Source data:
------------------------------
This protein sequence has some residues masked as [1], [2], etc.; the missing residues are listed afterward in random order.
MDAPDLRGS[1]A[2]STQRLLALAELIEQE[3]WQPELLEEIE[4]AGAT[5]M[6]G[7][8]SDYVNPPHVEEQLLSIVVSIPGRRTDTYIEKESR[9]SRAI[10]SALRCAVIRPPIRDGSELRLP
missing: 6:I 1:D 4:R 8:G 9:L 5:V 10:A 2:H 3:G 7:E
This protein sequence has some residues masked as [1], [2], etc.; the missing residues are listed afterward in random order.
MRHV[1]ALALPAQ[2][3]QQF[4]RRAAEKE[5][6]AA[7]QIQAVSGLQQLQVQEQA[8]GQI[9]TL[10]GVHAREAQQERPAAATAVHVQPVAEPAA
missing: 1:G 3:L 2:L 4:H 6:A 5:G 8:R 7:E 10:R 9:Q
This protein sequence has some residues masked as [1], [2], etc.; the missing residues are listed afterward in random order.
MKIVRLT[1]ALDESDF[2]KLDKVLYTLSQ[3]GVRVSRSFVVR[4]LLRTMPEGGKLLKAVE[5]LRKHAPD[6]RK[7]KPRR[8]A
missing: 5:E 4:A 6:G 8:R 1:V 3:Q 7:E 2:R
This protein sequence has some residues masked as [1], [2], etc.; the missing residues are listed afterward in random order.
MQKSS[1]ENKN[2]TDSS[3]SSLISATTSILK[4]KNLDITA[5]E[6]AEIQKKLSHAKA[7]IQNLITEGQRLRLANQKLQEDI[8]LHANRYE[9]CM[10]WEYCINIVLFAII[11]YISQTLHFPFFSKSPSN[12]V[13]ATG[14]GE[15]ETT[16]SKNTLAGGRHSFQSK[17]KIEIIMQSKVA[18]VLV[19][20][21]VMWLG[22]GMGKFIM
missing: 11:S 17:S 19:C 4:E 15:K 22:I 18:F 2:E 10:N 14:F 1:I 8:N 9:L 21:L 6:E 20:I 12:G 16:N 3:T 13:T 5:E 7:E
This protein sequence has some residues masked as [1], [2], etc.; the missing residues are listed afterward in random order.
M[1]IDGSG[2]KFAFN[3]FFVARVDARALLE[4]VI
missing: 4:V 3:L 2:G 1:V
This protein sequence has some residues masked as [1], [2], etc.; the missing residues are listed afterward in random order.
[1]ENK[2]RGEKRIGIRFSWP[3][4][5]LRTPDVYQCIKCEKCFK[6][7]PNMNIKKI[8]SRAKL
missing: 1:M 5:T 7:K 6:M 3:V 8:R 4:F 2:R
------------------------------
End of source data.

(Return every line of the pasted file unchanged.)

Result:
This protein sequence has some residues masked as [1], [2], etc.; the missing residues are listed afterward in random order.
MDAPDLRGS[1]A[2]STQRLLALAELIEQE[3]WQPELLEEIE[4]AGAT[5]M[6]G[7][8]SDYVNPPHVEEQLLSIVVSIPGRRTDTYIEKESR[9]SRAI[10]SALRCAVIRPPIRDGSELRLP
missing: 6:I 1:D 4:R 8:G 9:L 5:V 10:A 2:H 3:G 7:E
This protein sequence has some residues masked as [1], [2], etc.; the missing residues are listed afterward in random order.
MRHV[1]ALALPAQ[2][3]QQF[4]RRAAEKE[5][6]AA[7]QIQAVSGLQQLQVQEQA[8]GQI[9]TL[10]GVHAREAQQERPAAATAVHVQPVAEPAA
missing: 1:G 3:L 2:L 4:H 6:A 5:G 8:R 7:E 10:R 9:Q
This protein sequence has some residues masked as [1], [2], etc.; the missing residues are listed afterward in random order.
MKIVRLT[1]ALDESDF[2]KLDKVLYTLSQ[3]GVRVSRSFVVR[4]LLRTMPEGGKLLKAVE[5]LRKHAPD[6]RK[7]KPRR[8]A
missing: 5:E 4:A 6:G 8:R 1:V 3:Q 7:E 2:R
This protein sequence has some residues masked as [1], [2], etc.; the missing residues are listed afterward in random order.
MQKSS[1]ENKN[2]TDSS[3]SSLISATTSILK[4]KNLDITA[5]E[6]AEIQKKLSHAKA[7]IQNLITEGQRLRLANQKLQEDI[8]LHANRYE[9]CM[10]WEYCINIVLFAII[11]YISQTLHFPFFSKSPSN[12]V[13]ATG[14]GE[15]ETT[16]SKNTLAGGRHSFQSK[17]KIEIIMQSKVA[18]VLV[19][20][21]VMWLG[22]GMGKFIM
missing: 11:S 17:S 19:C 4:E 15:K 22:I 18:F 2:E 10:N 14:F 1:I 8:N 9:L 21:L 6:E 20:I 12:G 16:N 3:T 13:T 5:E 7:E
This protein sequence has some residues masked as [1], [2], etc.; the missing residues are listed afterward in random order.
M[1]IDGSG[2]KFAFN[3]FFVARVDARALLE[4]VI
missing: 4:V 3:L 2:G 1:V
This protein sequence has some residues masked as [1], [2], etc.; the missing residues are listed afterward in random order.
[1]ENK[2]RGEKRIGIRFSWP[3][4][5]LRTPDVYQCIKCEKCFK[6][7]PNMNIKKI[8]SRAKL
missing: 1:M 5:T 7:K 6:M 3:V 8:R 4:F 2:R